Chapter 21 — Philosophy of the Mind Creating Its Own Reality; Different Schools of Thought

Rama said, “Venerable sage who is acquainted with the mysteries of all things, I have a great question swelling in my heart like a huge surge of the sea. How is it, sage, that any foulness could attach to the mind when it is situated in the eternal purity of the infinite Spirit unbounded by time and space? Again, as there is nothing, there never was anything, and there never will be anything other than the entity of the Holy One, how and from where could this foulness come in Him?”

Vasishta answered:—

Well said Rama! I see that your understanding is approaching the way to your liberation and exhaling the sweetness of the blossoms of the Nandana garden of paradise. I see your understanding is capable of judging both deductively (reason) and inductively (observation) and is likely to attain that acme which was gained by the gods Shankara (Shiva) and others. However, it is not yet the proper time and place for you to ask this question. It should be asked when I come to the conclusion of the subject. You should ask this question when I come to the conclusion, and it will be demonstrated to you as clearly as the location of a place on a map placed in the palm of your hand.

Your question will be most suitable at the end, just as the sounds of the peacock and swan are best suited to the rainy season and autumn. The blueness of the sky is pleasant to look upon at the end of the rainy weather, but it is odd to speak of it during rain.

10 It is best to investigate into the mind by the nature of its acts and operations that tend to be the causes of the repeated births of mankind. 11 The mind by its nature has the power of thinking and, as determined by the seekers of salvation, the mind leads all the organs and body part to their several actions. 12 Men learned in scriptures and eloquent in speech have given various names to the mind in different systems of philosophy according to the mind’s various perceptive faculties and different functions and operations in the body. 13 Whatever nature the mind assumes by the fickleness of its thoughts, it receives the same name and nature for itself, just like the same fleeting air receives from blowing different smells.

14 The mind delights itself with thoughts of its desired objects and assimilating itself into their natures. 15 It receives the same form in which it delights and which it assumes to itself in its imagination. 16 The body, being subject to the mind, is molded in the same form as the mind, just as wind is perfumed by the fragrance of the flower bed through which it passes. 17 The inner senses being excited actuate the outward organs of sense in their own ways, just as the exciting motion of winds drives the dust of the earth before their course. 18 The mind exerts its powers to make the external organs perform their several functions, just as flying winds drive dust in different directions.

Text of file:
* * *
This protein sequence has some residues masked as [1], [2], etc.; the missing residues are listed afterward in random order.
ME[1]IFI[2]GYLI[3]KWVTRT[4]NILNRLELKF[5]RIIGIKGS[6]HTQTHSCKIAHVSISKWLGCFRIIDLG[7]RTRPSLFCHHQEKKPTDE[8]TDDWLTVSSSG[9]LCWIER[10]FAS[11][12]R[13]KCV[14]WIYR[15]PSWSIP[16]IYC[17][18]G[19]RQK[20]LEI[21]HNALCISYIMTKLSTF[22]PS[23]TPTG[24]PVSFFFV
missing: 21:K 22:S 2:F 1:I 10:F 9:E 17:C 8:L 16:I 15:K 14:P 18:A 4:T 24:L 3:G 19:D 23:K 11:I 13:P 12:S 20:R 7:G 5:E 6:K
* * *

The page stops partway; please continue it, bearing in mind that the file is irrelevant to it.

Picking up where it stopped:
19 Such are the acts of the mind which is said to be the root of action, and these combine together as inseparably as the flower and its fragrance. 20 Whatever nature the mind adopts to itself by its accustomed habit, the same shoots forth in the form of the mind’s two kinds of movement: will and action. 21 The mind does its action and brings about the result by its diligent application. In the same way, the mind enjoys the results and enslaves itself to the enjoyment.

22 The mind understands what is its right course, which is whatever agrees with its temperament, and the mind knows for certain that there is no other way to its real good other than its accustomed course. 23 Minds of different casts follow different pursuits according to their particular inclinations. Minds employ themselves in the acquisition of wealth and virtues, desired objects and liberation according to whatever they think is their best choice.

24 Kapila (Samkhya) philosophers say the mind is a pure substance, like immaterial consciousness, and this view is adopted in their philosophy and scriptures. 25 These men, relying on the error of their own hypothesis, teach their supposed view of the mind to others as the only light to guide them in the way of their salvation.

26 But the teachers of Vedanta doctrines acknowledge the mind as Brahma himself and preach peace and self-control as the only means to attain liberation. 27 The authoritative assertion of Vedanta is that there is no other way to the salvation of the supposed mind, and it is an assumed dogma in other schools also. 28 The Vijnanavada philosophers also have ascertained and upheld peace and self-government as the leaders to liberation, but this too is an expression of their false understandings.

29 Thus all sects give out their own views in the false rules they have adopted for the salvation of their supposed minds. Each school asserts that there is no other way to salvation except what they lay down. 30 So Buddhists and the other sectarians propose a variety of fictitious methods for the liberation of the mind out of their arbitrary will in their respective scriptures. 31 The arbitrary rules of the learned, and those unsupported by the Sruti scriptures, are as numerous and varying from one another as bubbles in clear water.